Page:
The Real Problem With Germaine de Randamie's Late Hits: We Expected a Warning First
The most maddening part of watching Germaine de Randamie’s dull unanimous decision over Holly Holm at UFC 208 last Saturday came when she ended the third round with her tongue out and a smile on her face. de Randamie acquitted herself like a self-assured entertainer playing for a sympathetic audience. Instead, as a long evening reached its end, she was tone-deaf to how much she’d alienated the people watching her with everything she'd done wrong.
de Randamie-Holm's women's featherweight title fight wasn’t Dan Severn-Kimo Leopoldo levels of bad, but it was a bad fight all the same—the perfect confluence of crappy chemistry between opponents and a yawning 30-minute conclusion to the decision-heavy card, with the contrived crowning a champion for a nearly vacant division whose best fighter is caught in USADA limbo. And then, of course, there were two episodes of late hits that de Randamie landed on Holm in two consecutive rounds, and the referee who did almost nothing to dole out justice.
The first late punches, a hard one-two after the second-round horn, were the most egregious, and the blows visibly rattled Holm worse than any other in the fight. "[de Randamie] said she’s sorry, but that doesn’t mean anything, man," cage-side commentator Joe Rogan said between rounds. The combination punches that preceded de Randamie’s tongue wagging after the third didn’t connect, but they prompted Todd Anderson, the referee appointed to the main event by the New York State Athletic Commission, to take something resembling action. "If that happens again, we’re looking at a point," he said. Rogan was beside himself: the ref should have taken the point away right then, he said. Afterwards, UFC president Dana White criticized Anderson as too green to work a main event.
The truth is that fouls and the referees who ignore them don't matter much as long as the afflicted fighter still wins. Frank Trigg booting Matt Hughes in the nuts while referee Mario Yamasaki stood by, after all, only made Hughes’s slam and rear-naked choke finish more dramatic. But considering that de Randamie’s 48-47 victory—a score that reasonable people could question depending on how much weight Holm's clinch work deserves against de Randamie's striking—would have become a draw by deducting a single point, those late hits deserve closer inspection.
The language in the Unified Rules of Mixed Martial Arts lists "attacking an opponent after the bell has sounded the end of the round" as one of 31 fouls. That conflicts with what Rob Hinds, a referee trainer, told MMA Fighting: that the bell does not signal the end of the round and that the referee has to stop the action. However, Hinds also added that he would have taken a point away from de Randamie after her third-round infraction. Referees have wide discretion for many things, and Anderson fucked up by not deducting that point.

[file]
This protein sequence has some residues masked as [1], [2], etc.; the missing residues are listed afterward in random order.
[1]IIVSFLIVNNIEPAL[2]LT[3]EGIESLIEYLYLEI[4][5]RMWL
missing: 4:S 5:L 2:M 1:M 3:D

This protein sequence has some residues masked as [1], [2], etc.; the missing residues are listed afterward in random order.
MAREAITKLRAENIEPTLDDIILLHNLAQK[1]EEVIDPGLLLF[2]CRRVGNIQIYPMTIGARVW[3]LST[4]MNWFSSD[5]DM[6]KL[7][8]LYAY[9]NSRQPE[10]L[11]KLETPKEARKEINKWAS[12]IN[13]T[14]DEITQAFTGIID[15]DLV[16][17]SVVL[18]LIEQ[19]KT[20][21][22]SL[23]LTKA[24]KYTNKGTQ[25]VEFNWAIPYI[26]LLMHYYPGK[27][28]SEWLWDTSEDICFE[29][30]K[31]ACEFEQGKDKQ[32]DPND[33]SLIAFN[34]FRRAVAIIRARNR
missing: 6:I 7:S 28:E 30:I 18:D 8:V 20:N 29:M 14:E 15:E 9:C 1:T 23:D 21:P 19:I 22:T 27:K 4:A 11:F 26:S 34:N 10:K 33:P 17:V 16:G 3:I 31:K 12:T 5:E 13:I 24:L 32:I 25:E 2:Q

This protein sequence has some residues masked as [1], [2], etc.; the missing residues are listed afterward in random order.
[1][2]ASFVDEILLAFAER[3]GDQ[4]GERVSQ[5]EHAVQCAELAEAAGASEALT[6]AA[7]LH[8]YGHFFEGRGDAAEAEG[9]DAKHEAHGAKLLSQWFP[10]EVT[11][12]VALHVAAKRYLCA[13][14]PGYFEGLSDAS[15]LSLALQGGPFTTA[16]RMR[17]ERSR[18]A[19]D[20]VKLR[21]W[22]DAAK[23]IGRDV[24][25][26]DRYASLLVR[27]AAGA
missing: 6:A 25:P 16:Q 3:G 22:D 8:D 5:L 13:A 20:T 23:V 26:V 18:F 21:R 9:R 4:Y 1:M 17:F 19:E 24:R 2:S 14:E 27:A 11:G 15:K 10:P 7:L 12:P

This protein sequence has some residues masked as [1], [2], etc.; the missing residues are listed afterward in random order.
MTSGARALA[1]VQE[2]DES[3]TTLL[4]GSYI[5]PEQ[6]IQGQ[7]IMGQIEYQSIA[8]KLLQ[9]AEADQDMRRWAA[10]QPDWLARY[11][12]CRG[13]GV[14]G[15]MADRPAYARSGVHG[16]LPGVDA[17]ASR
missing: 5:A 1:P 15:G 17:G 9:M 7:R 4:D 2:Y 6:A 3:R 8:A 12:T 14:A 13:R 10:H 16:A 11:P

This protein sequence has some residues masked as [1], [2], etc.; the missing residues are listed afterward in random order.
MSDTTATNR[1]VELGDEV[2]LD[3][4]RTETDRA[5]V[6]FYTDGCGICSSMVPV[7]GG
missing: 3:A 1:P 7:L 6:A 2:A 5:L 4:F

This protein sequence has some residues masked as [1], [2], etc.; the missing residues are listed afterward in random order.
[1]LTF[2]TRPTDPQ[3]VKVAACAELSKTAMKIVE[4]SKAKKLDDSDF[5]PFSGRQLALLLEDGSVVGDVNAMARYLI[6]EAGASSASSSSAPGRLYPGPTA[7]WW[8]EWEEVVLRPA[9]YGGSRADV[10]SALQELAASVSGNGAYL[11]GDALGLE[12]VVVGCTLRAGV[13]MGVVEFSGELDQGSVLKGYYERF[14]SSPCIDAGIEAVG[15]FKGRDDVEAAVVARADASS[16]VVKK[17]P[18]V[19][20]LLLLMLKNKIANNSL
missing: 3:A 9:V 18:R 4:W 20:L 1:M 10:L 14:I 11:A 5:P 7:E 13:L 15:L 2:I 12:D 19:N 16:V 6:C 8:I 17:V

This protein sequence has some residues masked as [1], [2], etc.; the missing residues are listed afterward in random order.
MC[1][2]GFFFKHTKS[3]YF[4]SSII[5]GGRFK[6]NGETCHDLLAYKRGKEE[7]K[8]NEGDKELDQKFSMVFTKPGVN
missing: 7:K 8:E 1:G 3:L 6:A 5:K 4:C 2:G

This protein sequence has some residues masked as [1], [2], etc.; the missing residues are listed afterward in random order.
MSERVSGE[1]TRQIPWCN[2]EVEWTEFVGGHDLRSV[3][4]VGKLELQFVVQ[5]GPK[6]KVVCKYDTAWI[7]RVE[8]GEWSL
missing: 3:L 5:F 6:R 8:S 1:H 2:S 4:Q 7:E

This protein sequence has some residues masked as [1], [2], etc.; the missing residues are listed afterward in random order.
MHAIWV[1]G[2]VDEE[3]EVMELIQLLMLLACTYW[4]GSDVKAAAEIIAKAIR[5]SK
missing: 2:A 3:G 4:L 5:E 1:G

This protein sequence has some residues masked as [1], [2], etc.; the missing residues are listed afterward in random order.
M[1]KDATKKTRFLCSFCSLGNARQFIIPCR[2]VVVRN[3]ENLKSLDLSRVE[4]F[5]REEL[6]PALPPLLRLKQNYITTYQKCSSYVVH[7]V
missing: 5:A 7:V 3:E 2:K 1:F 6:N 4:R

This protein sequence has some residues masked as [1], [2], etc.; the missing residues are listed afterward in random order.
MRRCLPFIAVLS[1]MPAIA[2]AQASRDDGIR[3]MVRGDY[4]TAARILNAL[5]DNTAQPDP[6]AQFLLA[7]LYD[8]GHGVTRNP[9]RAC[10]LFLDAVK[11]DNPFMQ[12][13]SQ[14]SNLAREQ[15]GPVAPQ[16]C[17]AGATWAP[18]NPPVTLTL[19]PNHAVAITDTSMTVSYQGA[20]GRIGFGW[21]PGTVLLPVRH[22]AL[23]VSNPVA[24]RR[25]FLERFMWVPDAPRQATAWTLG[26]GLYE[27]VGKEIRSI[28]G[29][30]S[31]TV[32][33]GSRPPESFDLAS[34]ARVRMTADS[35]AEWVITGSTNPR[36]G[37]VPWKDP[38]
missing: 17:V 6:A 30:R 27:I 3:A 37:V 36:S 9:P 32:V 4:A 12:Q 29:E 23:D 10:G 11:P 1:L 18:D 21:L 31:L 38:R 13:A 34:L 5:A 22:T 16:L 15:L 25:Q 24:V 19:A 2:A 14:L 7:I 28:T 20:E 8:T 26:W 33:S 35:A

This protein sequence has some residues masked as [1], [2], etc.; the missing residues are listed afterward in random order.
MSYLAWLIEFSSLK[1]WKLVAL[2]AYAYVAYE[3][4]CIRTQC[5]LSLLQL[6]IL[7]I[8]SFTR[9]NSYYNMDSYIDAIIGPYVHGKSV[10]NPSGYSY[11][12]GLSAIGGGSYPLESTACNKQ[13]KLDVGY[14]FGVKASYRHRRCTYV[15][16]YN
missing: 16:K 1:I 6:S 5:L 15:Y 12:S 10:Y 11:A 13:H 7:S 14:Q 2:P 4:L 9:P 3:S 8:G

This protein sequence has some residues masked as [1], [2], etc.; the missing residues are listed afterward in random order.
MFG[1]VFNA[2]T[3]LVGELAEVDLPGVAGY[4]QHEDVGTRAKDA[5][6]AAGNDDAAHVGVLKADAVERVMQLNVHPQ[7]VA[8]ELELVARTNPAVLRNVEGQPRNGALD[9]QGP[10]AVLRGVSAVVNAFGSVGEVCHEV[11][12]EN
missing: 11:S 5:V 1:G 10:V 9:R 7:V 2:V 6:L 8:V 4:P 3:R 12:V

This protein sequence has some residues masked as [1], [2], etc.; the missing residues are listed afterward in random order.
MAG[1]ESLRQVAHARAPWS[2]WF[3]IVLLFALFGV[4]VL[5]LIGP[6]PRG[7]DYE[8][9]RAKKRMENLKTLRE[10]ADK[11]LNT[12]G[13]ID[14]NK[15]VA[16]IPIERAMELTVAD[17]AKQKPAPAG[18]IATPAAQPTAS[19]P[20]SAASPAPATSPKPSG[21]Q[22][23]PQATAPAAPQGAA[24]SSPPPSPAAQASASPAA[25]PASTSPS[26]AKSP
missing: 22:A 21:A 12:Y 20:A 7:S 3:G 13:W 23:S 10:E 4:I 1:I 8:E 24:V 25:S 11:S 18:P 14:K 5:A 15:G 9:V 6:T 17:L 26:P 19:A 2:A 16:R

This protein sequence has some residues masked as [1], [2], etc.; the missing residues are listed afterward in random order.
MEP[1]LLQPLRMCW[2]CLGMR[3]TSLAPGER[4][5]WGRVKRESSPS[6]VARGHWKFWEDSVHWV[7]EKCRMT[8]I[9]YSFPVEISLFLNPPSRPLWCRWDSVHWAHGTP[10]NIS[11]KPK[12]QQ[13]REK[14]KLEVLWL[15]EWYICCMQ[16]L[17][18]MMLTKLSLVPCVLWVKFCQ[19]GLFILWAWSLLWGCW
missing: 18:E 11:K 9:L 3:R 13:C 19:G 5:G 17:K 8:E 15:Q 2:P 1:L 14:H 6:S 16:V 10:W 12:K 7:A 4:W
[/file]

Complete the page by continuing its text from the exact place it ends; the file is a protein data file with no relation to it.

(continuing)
But there's another issue, one that Holm accidentally touched on in the post-fight presser when she said, "I wouldn't expect [the referee] to take a point after the first one, even though it was intentional." There's an insidious problem with normalizing referees' I'm-gonna-take-a-point-next-time approach: it gives temporary approval to the fouls that officials, fighters, and fans otherwise agree are beyond the pale. We don't want a fighter to haul off and punch his unsuspecting opponent after the bell, so we all agree they can do it at least once with near impunity. Might as well put an addendum in the Unified Rules: "each fighter gets one penalty-free soccer kick, eye poke, or late punch per fight."
Paradoxes aside, automatic point deductions for fouls shouldn't be a hard-and-fast rule either—the heat-of-the-moment defense is too real in the chaos and delirium of mixed martial arts, and the consequences of losing a point in a three-round fight are even more pronounced than a five-round title bout like de Randamie-Holm. de Randamie didn't arrive in the UFC with the reputation of a female Gilbert Yvel, so maybe we should take her at her word when she says that those late strikes were unintentional. And despite both fighters' calls for a rematch, razor-thin scoring and controversy over the fouls aren't worth running it back. (An appeal from Holm to the athletic commission to overturn the result is another matter.)
Instead, we need to reorient our thinking. A point deduction is a warning—with meaningful consequences instead of the reprimanding we've grown accustomed to hearing from referees. It's also a small price considering illegal punches like the one Holm absorbed have a lasting impact on the complexion of a fight, and on other things. Even if the fight had been declared a draw, considering how wobbly Holm looked while returning to her stool between the second and third round, de Randamie came out ahead.
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